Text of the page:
Godspeed for a great achievement. Really proud of you. I was checking on RTRT continuously.

  • It is always harder to get back, glad to see you finish and even happier to see you had Matt running with you.

    • He saved my butt. It would have been even harder to get through without him.

  • Well done on finishing Brad… tough some circumstances make it all the more of an achievement

  • Dave Colliver

    Nice work Brad on finishing! Thanks for blogging about it.
    Gearing up for the Detroit 1/2 next weekend so your post was inspirational!

  • (Always with such graphic detail, Brad!)

    Completely agree with your overall take. This one was mostly a slog and I was grateful for the company, and for the body glide on my toes that seemed to stave off blisters. Sure wish someone would’ve called an audible and switched the event date to Saturday. The weather was friggin’ perfect then. Looking forward to #5!

    • Thank you my friend for hanging in with me … No more Pho next time.

  • BSchildt

    Congratulations Brad! Every marathon is hard and you are fortunate to have a running partner like Matt. I am always amazed at how much easier physical challenges are with a strong partner – sort of like having the right co-founder.

    • Yup. Matt was awesome.

  • Tim Hudson

    Congrats! Being a veteran of numerous marathons ( & endurance events/IMs..) all of them are tough and each one different depending of conditions & terrain…& makes it even tougher trying to fit all the time in to train also..

    • Thx. The rain really hurt me on this one.

  • Mensch. Way to power through it pal…

  • gravity_defiant

    Wait, tell me more about those 10 extra blocks. I thought my watch was just messed up!

    Also, congratulations. If it helps, you beat me.

    • It looks like all the waves except A went an extra 0.5-ish miles (maybe a little more). It’s pretty easy to see if you have a GPS map of your run – just compare it to the course map.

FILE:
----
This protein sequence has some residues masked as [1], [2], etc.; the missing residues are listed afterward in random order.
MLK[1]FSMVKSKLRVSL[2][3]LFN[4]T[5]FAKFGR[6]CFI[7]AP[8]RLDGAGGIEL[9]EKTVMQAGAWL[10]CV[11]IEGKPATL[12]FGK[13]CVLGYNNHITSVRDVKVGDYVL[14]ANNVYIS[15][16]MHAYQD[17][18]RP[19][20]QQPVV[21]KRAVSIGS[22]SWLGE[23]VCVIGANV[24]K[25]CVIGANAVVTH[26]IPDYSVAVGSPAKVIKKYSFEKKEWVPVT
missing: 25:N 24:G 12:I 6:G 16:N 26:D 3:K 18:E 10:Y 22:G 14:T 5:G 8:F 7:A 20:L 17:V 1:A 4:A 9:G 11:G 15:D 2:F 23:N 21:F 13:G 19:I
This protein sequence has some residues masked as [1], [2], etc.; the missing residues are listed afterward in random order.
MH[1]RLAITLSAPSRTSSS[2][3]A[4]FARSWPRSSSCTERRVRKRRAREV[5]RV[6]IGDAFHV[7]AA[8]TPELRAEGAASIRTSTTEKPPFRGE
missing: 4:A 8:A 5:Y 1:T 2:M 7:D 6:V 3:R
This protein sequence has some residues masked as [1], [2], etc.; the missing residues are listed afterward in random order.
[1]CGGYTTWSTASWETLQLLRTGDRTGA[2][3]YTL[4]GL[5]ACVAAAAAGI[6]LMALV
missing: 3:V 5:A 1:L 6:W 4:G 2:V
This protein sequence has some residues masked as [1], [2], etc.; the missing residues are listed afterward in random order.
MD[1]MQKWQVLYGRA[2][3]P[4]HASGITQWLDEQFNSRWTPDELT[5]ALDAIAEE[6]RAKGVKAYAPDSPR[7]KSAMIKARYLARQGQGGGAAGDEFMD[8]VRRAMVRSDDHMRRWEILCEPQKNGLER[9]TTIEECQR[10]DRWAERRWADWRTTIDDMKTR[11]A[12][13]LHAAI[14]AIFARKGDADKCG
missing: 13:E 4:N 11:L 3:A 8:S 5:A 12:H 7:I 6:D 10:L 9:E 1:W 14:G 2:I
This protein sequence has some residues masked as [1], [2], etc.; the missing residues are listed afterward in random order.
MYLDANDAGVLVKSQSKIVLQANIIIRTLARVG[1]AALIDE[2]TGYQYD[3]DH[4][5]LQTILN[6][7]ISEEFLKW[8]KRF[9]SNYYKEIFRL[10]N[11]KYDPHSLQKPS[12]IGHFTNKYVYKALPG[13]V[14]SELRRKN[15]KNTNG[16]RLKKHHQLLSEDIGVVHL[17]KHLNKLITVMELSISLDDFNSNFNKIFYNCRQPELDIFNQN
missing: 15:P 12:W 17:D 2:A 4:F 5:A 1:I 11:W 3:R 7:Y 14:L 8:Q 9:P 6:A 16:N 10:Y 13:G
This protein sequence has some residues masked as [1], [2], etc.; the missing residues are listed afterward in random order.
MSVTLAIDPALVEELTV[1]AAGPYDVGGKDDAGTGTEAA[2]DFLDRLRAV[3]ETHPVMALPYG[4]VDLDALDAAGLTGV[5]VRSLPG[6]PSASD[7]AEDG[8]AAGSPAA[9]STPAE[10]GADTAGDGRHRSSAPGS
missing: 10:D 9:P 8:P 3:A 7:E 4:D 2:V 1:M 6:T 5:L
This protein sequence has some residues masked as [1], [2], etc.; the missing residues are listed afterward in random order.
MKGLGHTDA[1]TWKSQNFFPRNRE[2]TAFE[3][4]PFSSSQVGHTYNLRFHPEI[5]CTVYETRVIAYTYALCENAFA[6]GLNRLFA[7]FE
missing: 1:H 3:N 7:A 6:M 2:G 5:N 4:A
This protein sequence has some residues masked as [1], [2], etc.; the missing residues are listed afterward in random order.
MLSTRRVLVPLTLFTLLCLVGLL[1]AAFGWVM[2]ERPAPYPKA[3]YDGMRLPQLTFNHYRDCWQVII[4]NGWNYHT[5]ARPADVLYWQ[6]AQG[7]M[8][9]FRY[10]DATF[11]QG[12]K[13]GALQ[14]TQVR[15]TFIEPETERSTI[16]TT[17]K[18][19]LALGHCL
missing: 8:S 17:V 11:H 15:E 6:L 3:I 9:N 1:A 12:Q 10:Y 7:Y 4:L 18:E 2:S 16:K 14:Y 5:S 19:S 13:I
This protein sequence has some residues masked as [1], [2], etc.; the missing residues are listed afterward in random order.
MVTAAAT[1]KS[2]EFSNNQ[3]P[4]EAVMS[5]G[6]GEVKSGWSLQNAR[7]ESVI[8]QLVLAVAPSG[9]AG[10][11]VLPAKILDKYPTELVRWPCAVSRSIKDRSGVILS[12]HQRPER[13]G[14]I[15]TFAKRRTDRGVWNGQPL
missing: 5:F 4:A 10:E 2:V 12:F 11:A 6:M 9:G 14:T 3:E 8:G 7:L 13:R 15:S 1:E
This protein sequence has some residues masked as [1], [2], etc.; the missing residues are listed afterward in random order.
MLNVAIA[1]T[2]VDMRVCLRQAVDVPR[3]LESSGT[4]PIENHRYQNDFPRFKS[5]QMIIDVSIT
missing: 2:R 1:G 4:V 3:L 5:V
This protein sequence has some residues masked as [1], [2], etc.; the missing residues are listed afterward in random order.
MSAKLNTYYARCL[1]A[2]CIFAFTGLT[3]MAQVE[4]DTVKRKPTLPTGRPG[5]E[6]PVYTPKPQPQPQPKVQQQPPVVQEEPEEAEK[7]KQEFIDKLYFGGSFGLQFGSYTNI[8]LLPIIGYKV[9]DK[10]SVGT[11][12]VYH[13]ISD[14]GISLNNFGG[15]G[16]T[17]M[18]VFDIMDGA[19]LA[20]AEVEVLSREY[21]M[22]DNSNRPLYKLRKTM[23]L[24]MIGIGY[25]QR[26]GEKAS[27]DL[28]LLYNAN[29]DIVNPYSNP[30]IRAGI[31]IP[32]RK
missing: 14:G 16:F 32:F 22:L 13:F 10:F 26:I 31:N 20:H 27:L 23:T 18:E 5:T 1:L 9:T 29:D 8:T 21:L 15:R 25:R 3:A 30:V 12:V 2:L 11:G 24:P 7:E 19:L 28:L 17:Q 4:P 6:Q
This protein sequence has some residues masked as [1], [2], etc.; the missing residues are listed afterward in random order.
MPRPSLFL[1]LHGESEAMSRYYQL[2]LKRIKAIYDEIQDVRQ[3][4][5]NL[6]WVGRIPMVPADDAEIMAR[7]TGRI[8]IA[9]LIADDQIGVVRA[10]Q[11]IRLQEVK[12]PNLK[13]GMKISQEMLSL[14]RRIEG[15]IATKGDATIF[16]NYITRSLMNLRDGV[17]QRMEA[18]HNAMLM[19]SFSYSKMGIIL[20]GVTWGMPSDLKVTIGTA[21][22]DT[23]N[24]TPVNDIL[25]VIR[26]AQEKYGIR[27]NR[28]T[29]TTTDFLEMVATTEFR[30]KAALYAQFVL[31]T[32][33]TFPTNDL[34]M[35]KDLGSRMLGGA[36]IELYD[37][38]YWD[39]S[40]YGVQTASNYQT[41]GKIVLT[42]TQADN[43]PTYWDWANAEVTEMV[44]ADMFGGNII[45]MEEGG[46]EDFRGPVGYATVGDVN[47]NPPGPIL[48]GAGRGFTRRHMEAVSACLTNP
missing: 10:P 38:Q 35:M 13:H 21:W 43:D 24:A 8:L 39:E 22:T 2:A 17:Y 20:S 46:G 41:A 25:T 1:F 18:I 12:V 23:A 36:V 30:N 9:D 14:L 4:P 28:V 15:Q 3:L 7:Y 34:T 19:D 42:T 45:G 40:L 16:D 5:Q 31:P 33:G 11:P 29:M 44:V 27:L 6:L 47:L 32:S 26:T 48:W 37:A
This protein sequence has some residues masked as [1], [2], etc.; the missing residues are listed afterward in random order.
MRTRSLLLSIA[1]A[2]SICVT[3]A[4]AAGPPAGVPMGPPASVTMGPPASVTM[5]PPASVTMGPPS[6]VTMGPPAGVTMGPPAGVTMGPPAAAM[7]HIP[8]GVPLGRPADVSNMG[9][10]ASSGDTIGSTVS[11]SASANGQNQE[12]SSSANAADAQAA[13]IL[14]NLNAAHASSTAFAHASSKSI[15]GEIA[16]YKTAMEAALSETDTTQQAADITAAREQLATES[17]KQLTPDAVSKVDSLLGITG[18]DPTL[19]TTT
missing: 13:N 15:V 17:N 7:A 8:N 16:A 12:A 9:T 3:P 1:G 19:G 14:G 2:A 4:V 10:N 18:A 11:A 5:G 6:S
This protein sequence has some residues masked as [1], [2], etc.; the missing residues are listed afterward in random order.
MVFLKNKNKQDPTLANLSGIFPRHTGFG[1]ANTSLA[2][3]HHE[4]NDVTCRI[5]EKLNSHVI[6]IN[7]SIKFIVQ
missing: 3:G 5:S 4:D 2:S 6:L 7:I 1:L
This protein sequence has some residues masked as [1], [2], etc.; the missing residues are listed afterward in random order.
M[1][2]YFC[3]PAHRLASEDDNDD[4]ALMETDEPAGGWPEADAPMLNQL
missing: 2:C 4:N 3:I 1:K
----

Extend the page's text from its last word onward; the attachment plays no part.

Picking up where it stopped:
• gravity_defiant

        Thanks. I’ve found a bunch more info, including my own GPS data that I finally bothered to look at.

        Honestly, I could totally get over this if the race officials weren’t being such jerks about it. Unless they pull it together and apologize, though, I won’t be running this race again–despite the fact that I live a warm-up jog from the start line.

  • Michael FitzGerald

    We got herded!
    http://www.kptv.com/story/33359767/runners-raise-questions-about-portland-marathon-distance
    I was in Corral D and ran into the same issues at Mile 1. Ultimately, STRAVA had me at 26.8.

    • Pretty disappointing response from the race director.

      • Michael FitzGerald

        Yes, disappointing. People trained for months and spent thousands of dollars in travel, childcare, and missed work to do this race. And he’s trying to say it only affected non-BQ runners as if that would matter.

  • marksmith1981

    Congrats Brad and Matt and great post – I can almost feel the pain! Although having never ran over 16 miles yet I just gotta use my imagination 🙂

  • brad, great to see you running long distance again….albeit, a rainy-longer-distance experience than planned ;-). it is wonderful to have someone running along side. #joyous. congrats!

  • Tom N

    When you run marathons you have to have some bad ones to offset the good ones. Try Big Sur marathon,that’s the best one I ever did.

  • Lisa Reeves

    Congrats!! I didn’t know you were doing Portland. Sorry to hear about the logistics and the weather. Have you ever done Chicago? It was last Sunday, too — really well organized and manageable. We had +30 runners from my Boulder club in the race.

    • Chicago was awesome – I did it a number of years ago. It was my fastest race and my favorite of the big city marathons I’ve done.